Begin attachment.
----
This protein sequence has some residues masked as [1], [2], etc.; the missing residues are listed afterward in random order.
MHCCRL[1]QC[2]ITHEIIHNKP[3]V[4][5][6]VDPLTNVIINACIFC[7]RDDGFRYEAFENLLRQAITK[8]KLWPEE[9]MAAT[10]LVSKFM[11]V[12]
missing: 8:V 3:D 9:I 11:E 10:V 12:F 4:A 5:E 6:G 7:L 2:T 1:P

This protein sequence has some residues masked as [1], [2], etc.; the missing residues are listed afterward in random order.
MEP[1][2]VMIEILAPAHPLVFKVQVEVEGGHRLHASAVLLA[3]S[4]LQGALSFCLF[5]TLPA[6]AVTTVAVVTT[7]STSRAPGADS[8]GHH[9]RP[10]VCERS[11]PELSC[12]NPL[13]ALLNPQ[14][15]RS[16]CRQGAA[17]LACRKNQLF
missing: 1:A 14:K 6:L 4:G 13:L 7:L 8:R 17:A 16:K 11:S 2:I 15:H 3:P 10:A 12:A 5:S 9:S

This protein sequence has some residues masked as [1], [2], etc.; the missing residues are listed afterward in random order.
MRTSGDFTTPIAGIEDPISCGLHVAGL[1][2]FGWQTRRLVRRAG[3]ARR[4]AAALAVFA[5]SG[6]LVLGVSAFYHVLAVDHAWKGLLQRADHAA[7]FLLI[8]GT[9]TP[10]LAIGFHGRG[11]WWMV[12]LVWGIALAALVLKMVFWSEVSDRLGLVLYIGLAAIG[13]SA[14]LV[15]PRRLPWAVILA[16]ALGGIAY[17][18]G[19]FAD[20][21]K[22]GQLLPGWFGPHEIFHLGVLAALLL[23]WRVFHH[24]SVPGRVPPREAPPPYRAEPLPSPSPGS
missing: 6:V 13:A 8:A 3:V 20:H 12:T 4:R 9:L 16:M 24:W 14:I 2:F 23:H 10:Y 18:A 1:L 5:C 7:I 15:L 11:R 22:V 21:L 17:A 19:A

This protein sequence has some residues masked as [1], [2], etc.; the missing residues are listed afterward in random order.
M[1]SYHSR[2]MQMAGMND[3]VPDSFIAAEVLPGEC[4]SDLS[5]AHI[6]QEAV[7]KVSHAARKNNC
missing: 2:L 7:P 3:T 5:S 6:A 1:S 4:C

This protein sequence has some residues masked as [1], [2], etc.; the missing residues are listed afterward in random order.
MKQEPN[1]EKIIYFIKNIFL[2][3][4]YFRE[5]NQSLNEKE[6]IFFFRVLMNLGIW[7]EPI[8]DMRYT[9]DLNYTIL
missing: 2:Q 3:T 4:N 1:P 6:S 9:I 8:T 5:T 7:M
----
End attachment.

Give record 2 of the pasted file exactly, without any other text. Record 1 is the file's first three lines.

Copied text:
This protein sequence has some residues masked as [1], [2], etc.; the missing residues are listed afterward in random order.
MEP[1][2]VMIEILAPAHPLVFKVQVEVEGGHRLHASAVLLA[3]S[4]LQGALSFCLF[5]TLPA[6]AVTTVAVVTT[7]STSRAPGADS[8]GHH[9]RP[10]VCERS[11]PELSC[12]NPL[13]ALLNPQ[14][15]RS[16]CRQGAA[17]LACRKNQLF
missing: 1:A 14:K 6:L 4:G 13:L 7:L 8:R 17:A 16:K 11:S 2:I 15:H 3:P 10:A 12:A 5:S 9:S